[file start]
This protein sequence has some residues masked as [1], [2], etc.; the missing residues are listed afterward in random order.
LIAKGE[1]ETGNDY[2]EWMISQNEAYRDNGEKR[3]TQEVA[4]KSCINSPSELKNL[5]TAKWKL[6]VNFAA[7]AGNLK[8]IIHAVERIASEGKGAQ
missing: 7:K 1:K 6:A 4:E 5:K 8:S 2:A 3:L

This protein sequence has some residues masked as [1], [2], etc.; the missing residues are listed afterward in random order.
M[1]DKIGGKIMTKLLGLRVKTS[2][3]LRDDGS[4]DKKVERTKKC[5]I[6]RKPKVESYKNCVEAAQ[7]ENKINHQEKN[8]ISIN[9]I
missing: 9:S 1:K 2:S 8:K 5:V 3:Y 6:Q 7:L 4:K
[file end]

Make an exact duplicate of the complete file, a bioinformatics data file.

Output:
This protein sequence has some residues masked as [1], [2], etc.; the missing residues are listed afterward in random order.
LIAKGE[1]ETGNDY[2]EWMISQNEAYRDNGEKR[3]TQEVA[4]KSCINSPSELKNL[5]TAKWKL[6]VNFAA[7]AGNLK[8]IIHAVERIASEGKGAQ
missing: 7:K 1:K 6:A 4:E 5:K 8:S 2:A 3:L

This protein sequence has some residues masked as [1], [2], etc.; the missing residues are listed afterward in random order.
M[1]DKIGGKIMTKLLGLRVKTS[2][3]LRDDGS[4]DKKVERTKKC[5]I[6]RKPKVESYKNCVEAAQ[7]ENKINHQEKN[8]ISIN[9]I
missing: 9:S 1:K 2:S 8:K 5:V 3:Y 6:Q 7:L 4:K